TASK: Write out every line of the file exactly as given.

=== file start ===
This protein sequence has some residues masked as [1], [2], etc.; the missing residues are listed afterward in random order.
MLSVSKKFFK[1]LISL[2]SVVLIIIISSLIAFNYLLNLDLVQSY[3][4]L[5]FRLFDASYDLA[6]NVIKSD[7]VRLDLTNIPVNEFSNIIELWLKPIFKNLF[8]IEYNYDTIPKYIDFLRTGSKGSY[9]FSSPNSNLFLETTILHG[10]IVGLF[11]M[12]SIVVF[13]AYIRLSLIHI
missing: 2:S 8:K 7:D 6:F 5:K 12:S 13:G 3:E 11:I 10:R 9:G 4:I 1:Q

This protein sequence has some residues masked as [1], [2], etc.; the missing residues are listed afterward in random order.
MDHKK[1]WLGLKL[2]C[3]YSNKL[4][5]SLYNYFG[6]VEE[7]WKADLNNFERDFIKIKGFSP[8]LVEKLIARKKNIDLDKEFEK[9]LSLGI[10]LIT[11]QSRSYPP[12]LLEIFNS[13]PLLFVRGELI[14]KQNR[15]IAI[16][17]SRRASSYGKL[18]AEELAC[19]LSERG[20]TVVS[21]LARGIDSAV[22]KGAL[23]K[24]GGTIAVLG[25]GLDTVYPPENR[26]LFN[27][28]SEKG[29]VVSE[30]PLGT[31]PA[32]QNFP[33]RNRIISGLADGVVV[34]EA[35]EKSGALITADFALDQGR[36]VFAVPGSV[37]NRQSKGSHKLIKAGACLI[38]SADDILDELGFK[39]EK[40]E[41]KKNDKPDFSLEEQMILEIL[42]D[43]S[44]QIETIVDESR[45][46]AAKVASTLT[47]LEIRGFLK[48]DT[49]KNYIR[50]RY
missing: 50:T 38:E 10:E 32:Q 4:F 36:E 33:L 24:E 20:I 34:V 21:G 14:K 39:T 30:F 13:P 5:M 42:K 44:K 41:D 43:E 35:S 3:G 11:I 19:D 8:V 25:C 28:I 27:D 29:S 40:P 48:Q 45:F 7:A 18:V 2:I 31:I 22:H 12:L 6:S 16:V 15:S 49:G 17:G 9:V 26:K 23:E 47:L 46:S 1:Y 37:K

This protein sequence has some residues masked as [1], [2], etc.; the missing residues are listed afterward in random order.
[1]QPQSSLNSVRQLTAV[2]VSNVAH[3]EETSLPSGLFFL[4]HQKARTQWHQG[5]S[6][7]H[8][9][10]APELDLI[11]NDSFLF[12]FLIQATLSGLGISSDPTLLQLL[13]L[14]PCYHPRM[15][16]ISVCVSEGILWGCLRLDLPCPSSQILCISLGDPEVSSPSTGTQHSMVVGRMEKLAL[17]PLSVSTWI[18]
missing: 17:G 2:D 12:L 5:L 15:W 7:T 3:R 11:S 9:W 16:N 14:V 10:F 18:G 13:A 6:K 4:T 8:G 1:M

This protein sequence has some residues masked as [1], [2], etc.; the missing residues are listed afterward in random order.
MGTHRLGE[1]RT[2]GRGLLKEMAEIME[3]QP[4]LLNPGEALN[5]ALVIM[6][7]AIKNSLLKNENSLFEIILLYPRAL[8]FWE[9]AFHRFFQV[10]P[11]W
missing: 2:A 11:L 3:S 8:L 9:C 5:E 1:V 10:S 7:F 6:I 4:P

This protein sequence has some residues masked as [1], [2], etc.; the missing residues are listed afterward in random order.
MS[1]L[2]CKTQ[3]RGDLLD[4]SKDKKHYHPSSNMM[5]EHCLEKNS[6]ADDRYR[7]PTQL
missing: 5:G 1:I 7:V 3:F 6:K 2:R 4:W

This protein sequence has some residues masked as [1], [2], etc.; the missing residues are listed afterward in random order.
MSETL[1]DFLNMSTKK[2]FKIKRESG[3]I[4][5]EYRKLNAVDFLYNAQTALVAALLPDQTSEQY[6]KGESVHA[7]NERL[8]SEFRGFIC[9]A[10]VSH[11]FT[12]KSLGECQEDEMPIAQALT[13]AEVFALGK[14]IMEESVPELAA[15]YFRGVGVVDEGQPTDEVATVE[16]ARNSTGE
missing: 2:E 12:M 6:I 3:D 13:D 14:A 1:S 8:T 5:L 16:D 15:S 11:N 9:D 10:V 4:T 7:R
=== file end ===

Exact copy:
This protein sequence has some residues masked as [1], [2], etc.; the missing residues are listed afterward in random order.
MLSVSKKFFK[1]LISL[2]SVVLIIIISSLIAFNYLLNLDLVQSY[3][4]L[5]FRLFDASYDLA[6]NVIKSD[7]VRLDLTNIPVNEFSNIIELWLKPIFKNLF[8]IEYNYDTIPKYIDFLRTGSKGSY[9]FSSPNSNLFLETTILHG[10]IVGLF[11]M[12]SIVVF[13]AYIRLSLIHI
missing: 2:S 8:K 7:D 6:F 5:K 12:S 13:G 3:E 11:I 10:R 9:G 4:I 1:Q

This protein sequence has some residues masked as [1], [2], etc.; the missing residues are listed afterward in random order.
MDHKK[1]WLGLKL[2]C[3]YSNKL[4][5]SLYNYFG[6]VEE[7]WKADLNNFERDFIKIKGFSP[8]LVEKLIARKKNIDLDKEFEK[9]LSLGI[10]LIT[11]QSRSYPP[12]LLEIFNS[13]PLLFVRGELI[14]KQNR[15]IAI[16][17]SRRASSYGKL[18]AEELAC[19]LSERG[20]TVVS[21]LARGIDSAV[22]KGAL[23]K[24]GGTIAVLG[25]GLDTVYPPENR[26]LFN[27][28]SEKG[29]VVSE[30]PLGT[31]PA[32]QNFP[33]RNRIISGLADGVVV[34]EA[35]EKSGALITADFALDQGR[36]VFAVPGSV[37]NRQSKGSHKLIKAGACLI[38]SADDILDELGFK[39]EK[40]E[41]KKNDKPDFSLEEQMILEIL[42]D[43]S[44]QIETIVDESR[45][46]AAKVASTLT[47]LEIRGFLK[48]DT[49]KNYIR[50]RY
missing: 50:T 38:E 10:E 32:Q 4:F 36:E 33:L 24:E 20:I 34:V 21:G 14:K 39:T 30:F 13:P 5:M 42:K 44:K 41:D 43:E 35:S 3:G 11:I 19:D 8:V 25:C 28:I 27:D 29:S 40:P 48:Q 45:F 7:A 18:V 2:I 31:I 22:H 12:L 6:S 16:V 15:S 49:G 17:G 9:V 26:K 23:E 47:L 46:S 1:Y 37:K

This protein sequence has some residues masked as [1], [2], etc.; the missing residues are listed afterward in random order.
[1]QPQSSLNSVRQLTAV[2]VSNVAH[3]EETSLPSGLFFL[4]HQKARTQWHQG[5]S[6][7]H[8][9][10]APELDLI[11]NDSFLF[12]FLIQATLSGLGISSDPTLLQLL[13]L[14]PCYHPRM[15][16]ISVCVSEGILWGCLRLDLPCPSSQILCISLGDPEVSSPSTGTQHSMVVGRMEKLAL[17]PLSVSTWI[18]
missing: 17:G 2:D 12:L 5:L 15:W 7:T 3:R 11:S 9:W 16:N 14:V 10:F 18:G 13:A 6:K 4:T 8:G 1:M

This protein sequence has some residues masked as [1], [2], etc.; the missing residues are listed afterward in random order.
MGTHRLGE[1]RT[2]GRGLLKEMAEIME[3]QP[4]LLNPGEALN[5]ALVIM[6][7]AIKNSLLKNENSLFEIILLYPRAL[8]FWE[9]AFHRFFQV[10]P[11]W
missing: 2:A 11:L 3:S 8:L 9:C 5:E 1:V 10:S 7:F 6:I 4:P

This protein sequence has some residues masked as [1], [2], etc.; the missing residues are listed afterward in random order.
MS[1]L[2]CKTQ[3]RGDLLD[4]SKDKKHYHPSSNMM[5]EHCLEKNS[6]ADDRYR[7]PTQL
missing: 5:G 1:I 7:V 3:F 6:K 2:R 4:W

This protein sequence has some residues masked as [1], [2], etc.; the missing residues are listed afterward in random order.
MSETL[1]DFLNMSTKK[2]FKIKRESG[3]I[4][5]EYRKLNAVDFLYNAQTALVAALLPDQTSEQY[6]KGESVHA[7]NERL[8]SEFRGFIC[9]A[10]VSH[11]FT[12]KSLGECQEDEMPIAQALT[13]AEVFALGK[14]IMEESVPELAA[15]YFRGVGVVDEGQPTDEVATVE[16]ARNSTGE
missing: 2:E 12:M 6:I 3:D 13:D 14:A 1:S 8:T 5:L 16:D 15:S 11:N 9:D 10:V 4:T 7:R